by Nancy Casey
When a cold wet spring rides into town on the heels of a long snowy winter, the whole idea of summer can seem really far away.
Imagine summer for a moment. How air on your skin can make you warm instead of making you shiver. The long evenings with heat radiating up from the sidewalk. People’s yards, bursting with shrubbery and flowers.
Once the summer is actually upon us, plans, obligations and routines put limitations on our time and energy. While the season is still mostly imaginary, anything can happen. Or might.
Today, write about what the summer might bring. Begin with the phrase, “Summer might bring _______.” Write about some of the different things that could happen this summer. If you feel stuck, write out the phrase, “Summer might bring ______.” That might bring you an idea. You can also draw or doodle on the page and wait for ideas to come to you that way.
The nice thing about the word “might” is that it allows you to think freely and gently about the future.
You might already have some plans, perhaps a lot of them. Plans can go awry. Life is always intervening in one thing or another. If you use the word “might” when you write about your plans, you’ll put a little less pressure on your future self.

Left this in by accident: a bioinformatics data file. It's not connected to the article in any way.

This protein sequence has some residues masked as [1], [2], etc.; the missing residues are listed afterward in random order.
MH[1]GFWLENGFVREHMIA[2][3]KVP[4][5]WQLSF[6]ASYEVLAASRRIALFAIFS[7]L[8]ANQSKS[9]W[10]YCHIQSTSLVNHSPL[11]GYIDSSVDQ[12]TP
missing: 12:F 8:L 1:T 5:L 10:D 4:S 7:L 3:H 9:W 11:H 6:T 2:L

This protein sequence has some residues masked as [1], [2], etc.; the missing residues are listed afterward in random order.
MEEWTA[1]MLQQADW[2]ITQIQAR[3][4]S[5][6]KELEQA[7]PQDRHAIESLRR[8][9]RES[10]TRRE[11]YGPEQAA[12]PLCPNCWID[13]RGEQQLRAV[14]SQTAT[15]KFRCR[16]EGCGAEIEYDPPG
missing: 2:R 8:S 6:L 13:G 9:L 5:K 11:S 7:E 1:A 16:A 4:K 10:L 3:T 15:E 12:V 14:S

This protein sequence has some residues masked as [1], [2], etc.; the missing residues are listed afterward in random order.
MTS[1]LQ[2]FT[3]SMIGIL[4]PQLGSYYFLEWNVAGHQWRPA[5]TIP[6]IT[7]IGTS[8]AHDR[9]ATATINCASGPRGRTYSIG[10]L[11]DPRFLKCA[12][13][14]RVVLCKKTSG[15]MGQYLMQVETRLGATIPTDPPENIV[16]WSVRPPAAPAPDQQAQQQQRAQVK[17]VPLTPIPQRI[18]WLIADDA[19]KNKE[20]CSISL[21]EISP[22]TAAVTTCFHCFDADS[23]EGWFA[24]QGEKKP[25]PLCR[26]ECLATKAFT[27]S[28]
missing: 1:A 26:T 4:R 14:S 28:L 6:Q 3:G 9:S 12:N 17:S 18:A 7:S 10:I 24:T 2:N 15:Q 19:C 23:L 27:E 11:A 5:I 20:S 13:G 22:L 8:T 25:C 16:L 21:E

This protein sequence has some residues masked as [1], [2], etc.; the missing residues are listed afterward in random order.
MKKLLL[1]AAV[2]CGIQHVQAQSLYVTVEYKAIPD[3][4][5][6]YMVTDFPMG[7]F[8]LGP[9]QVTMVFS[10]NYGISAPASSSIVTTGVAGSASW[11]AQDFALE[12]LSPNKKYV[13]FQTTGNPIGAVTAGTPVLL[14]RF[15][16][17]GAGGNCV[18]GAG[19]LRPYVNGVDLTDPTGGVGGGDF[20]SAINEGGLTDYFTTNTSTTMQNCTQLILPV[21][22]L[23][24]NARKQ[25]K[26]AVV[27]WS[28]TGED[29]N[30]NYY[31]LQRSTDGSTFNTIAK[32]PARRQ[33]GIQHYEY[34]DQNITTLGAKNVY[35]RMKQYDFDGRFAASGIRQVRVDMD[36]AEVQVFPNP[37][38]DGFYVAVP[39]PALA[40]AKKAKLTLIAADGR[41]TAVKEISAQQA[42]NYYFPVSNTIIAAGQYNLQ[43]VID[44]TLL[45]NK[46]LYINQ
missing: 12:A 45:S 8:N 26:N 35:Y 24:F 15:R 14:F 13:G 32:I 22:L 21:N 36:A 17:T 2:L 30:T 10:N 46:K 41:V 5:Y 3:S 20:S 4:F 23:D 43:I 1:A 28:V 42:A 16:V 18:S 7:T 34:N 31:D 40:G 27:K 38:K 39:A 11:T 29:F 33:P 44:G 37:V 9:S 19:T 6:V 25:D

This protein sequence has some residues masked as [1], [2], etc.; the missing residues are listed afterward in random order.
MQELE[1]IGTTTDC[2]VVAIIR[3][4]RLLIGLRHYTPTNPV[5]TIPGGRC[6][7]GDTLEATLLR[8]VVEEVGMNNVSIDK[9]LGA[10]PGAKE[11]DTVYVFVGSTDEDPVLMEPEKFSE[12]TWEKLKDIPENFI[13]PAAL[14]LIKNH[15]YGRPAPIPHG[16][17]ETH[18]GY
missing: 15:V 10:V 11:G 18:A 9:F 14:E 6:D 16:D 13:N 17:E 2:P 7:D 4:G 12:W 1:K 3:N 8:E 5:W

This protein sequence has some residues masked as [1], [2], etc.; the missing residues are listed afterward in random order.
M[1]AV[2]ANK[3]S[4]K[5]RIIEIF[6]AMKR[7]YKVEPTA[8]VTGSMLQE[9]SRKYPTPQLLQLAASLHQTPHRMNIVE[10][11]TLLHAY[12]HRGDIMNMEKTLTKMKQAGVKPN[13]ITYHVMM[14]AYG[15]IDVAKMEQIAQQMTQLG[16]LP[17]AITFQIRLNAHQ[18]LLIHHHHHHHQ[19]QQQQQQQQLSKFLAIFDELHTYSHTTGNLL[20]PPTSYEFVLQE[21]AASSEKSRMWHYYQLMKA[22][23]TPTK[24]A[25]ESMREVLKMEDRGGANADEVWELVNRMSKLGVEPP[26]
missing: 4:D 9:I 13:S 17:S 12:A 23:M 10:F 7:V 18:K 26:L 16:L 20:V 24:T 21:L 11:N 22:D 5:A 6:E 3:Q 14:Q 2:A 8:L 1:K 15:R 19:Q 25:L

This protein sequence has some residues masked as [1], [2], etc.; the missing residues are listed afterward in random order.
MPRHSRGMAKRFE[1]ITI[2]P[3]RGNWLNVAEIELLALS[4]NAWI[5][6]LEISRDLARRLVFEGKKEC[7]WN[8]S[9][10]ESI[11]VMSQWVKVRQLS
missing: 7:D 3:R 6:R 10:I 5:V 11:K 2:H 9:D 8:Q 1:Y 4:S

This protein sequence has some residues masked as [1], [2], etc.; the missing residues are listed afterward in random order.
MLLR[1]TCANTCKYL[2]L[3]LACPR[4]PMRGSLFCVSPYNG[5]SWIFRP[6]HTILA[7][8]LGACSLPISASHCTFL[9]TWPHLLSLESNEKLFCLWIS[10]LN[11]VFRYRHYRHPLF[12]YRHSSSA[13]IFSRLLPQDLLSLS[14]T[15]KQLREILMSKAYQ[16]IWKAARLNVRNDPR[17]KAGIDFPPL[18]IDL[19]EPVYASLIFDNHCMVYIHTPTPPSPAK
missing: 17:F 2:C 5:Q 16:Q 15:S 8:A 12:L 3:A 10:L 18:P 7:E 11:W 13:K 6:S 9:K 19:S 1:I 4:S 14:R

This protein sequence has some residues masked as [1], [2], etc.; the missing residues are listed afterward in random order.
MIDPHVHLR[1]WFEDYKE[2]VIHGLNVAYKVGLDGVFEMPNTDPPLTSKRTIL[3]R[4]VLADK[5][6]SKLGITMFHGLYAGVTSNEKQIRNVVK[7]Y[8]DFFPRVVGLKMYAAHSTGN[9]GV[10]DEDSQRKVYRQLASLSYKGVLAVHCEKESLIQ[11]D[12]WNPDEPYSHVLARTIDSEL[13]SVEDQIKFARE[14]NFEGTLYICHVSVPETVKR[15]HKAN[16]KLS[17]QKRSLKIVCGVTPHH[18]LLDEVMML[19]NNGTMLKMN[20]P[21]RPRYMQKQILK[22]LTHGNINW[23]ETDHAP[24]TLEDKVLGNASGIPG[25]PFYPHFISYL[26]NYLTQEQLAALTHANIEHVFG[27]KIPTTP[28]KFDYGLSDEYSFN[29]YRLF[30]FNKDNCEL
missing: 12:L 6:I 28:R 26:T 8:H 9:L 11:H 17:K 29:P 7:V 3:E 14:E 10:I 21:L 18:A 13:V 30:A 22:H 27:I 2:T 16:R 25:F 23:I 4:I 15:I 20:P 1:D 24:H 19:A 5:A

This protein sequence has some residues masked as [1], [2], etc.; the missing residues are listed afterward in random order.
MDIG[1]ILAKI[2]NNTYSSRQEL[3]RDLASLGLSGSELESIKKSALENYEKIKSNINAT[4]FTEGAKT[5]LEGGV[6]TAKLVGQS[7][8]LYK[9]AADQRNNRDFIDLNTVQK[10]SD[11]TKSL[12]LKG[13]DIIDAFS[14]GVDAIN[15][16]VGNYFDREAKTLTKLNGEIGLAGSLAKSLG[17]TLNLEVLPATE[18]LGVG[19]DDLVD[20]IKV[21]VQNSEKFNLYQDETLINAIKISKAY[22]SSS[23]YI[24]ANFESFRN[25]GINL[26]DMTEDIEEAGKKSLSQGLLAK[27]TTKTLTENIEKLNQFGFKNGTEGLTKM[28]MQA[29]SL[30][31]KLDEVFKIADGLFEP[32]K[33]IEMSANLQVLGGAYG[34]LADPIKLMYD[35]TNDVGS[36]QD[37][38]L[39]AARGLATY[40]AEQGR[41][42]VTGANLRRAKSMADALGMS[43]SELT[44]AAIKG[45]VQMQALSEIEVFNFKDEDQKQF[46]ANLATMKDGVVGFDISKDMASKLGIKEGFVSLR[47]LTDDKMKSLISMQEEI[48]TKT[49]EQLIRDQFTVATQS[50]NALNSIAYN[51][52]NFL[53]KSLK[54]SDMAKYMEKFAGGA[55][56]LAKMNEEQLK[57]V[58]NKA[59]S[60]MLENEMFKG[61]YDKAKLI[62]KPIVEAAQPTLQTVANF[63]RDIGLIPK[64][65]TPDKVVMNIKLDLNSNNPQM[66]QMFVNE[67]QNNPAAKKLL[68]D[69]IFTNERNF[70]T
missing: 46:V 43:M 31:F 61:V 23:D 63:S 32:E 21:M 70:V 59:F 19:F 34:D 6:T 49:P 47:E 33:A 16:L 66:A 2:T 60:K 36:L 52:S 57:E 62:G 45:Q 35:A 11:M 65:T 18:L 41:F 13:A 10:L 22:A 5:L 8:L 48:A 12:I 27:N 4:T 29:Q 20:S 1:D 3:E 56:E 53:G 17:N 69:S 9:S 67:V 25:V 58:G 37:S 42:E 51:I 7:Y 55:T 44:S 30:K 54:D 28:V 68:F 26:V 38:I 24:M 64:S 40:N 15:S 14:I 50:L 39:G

If you use the word “might” to write about all your hopes and dreams and aspirations, you don’t have to worry about being greedy and putting in too many. You can ignore the reality that every possible good thing that can happen to you isn’t going to fit in one summer. Even though lot of them might.
The word “might” also comes in handy for discussing miracles. Are there things that one part of your mind says are impossible, while another part of you thinks they would be a good idea anyway? They might happen.
Another thing you can do with the word “might” is worry. When you start to think about what might happen, your mind doesn’t limit itself to events that are joyous. Dreadful things can float into the imagination, too. Fortunately the word “might” always walks with its friend “might not.” When you reread the page, you can squeeze in the word “not” anyplace you like.
Launch yourself into the summer in your writing today. All of its ups and downs, thrills and challenges.
What might the summer bring? More than you can imagine.
When you have filled a page, give your work a title. Make sure the date is on it somewhere, too. Add further decoration and color to the page as needed. Here is an example of what a person could write.
You can share what you have written by posting it as a comment below. You can type in your work. Or post a picture of it.
Nancy Casey has lived in Latah County for many years. You can find more of her work here. She offers (free!) writing help to anyone in recovery. This can be for any kind of writing project—resumes, letters, stories, novels, homework, etc. She will be offering writing classes at the Recovery Center starting the second week in May. Email firstname.lastname@example.org for more information.